The recent incident at Yellowstone has tongues wagging about tourists’ naiveté. Park rangers and wilderness experts in the Northwest try to be sympathetic to people who are perhaps new to the outdoors. But still, they’re sometimes left shaking their heads.
It’s not stupidity. It’s just what happens when city folk get to have a real wilderness experience and find out that wilderness life can get kinda rough.
A few years ago, here in the Pacific Northwest we had our own version of the recent story about the bison calf at Yellowstone National Park that had to be euthanized.
The calf met its fate after a Canadian dad and his son saw what they described as a “wet and shivering” bison baby in the middle of the road, and loaded it into the back of their Toyota Sequoia.
When rangers tried to return the calf to the bison herd, it was rejected, one speculation being that it had been handled by people. The calf was put down.
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Followers of cute baby-animal stories might recall a May 2010 encounter at Westport, in which a young couple had gone on an oceanside vacation.
They saw a harbor-seal pup all alone on the beach by the lighthouse.
Of course, they had to save it. They didn’t know that mom seals sometimes leave a pup on the beach and head into the water to look for food, not returning for two or three hours.
The pup ended up at the PAWS Wildlife Center in Lynnwood, spent 3½ months there and then was deemed ready to go back to the wild.
There, great efforts were made not to acclimate the pup to humans. Plastic tarp was put around his tank so there’d be no human eye contact. He was not given a name. He was simply No. 100848.
Despite all that, when released at Ocean Shores, the pup at first swam toward humans, before eventually swimming away.
Jim Burnett, 71 and now retired, is a 30-year veteran park ranger who has worked in various parts of the country. He lives in Asheville, N.C., and is the author of two “Hey Ranger!” books. The title comes from how visitors address people like him, and the questions they ask.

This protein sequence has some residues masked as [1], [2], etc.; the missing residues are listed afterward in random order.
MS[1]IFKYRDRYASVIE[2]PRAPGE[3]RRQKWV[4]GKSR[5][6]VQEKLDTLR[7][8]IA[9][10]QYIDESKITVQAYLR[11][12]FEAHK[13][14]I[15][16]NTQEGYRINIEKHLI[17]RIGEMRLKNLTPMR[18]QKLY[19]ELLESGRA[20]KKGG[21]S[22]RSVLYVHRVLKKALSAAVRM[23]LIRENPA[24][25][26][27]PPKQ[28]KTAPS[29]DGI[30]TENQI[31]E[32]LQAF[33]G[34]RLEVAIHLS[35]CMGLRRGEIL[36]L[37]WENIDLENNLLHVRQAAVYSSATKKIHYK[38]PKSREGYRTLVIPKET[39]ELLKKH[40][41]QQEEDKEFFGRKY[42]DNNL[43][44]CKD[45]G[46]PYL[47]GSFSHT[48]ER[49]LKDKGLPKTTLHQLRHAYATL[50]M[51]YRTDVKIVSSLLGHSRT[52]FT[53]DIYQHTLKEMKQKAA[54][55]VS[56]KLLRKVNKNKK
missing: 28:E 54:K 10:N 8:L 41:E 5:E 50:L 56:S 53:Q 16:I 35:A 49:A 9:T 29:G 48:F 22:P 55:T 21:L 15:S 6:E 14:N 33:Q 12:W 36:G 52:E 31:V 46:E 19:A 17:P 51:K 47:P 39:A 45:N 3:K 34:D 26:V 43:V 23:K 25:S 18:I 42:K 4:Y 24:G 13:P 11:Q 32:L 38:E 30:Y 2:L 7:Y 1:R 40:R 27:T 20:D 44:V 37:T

“In the Rocky Mountains, and I’ll bet in the Olympic National Park, you have people asking, ‘At what elevation do the deer turn into elk?’ This one guy was absolutely convinced they morphed at a certain altitude.”
Barb Maynes, spokeswoman for Olympic National Park, says that she doesn’t “engage in stupid visitor questions.”
She is sympathetic: “People are going into an entirely new environment.”
“A big one people ask is, ‘Where is the road to the Hoh?’ ”
There is no road going through the Hoh Rain Forest. “It’s a wilderness,” says Maynes.
Burnett remembers a visit he made to the Hoh, which gets 12 to 14 feet of rain a year.
But this was a sunny, clear summer day with blue skies.
A tour bus full of elderly visitors pulled up, and a woman walked up to the parks employee greeting them.
“I thought this was supposed to be rain forest,” said the woman. “Then why isn’t it raining?”
At Mount Rainier National Park, a couple of staffers tell of a mother and child seeing a furry animal outside a visitors entrance.
The kid says, “It’s a monkey!”
The mom says, “That’s not a monkey, that’s a cat.”
It was a live marmot, a member of the squirrel family, but how would you know if you’d never seen one?
Paul Harrington, a wilderness ranger, tells of visitors going out hiking in the backcountry “even though the forecast is for fairly bad weather.”
Then he’d hear the hikers insist the forecast hadn’t called for such weather.
“Some people just don’t want to walk back into the office and admit defeat,” Harrington says.
Burnett says that when working as a ranger, he had to remind himself that these were city visitors he was dealing with.
When he worked at the Grand Canyon National Park, he says, he would get asked about its famous mule trips down to the bottom of the canyon.
He remembers a woman asking him, “Ranger, can you tell me if there is a dining car on the mule train?”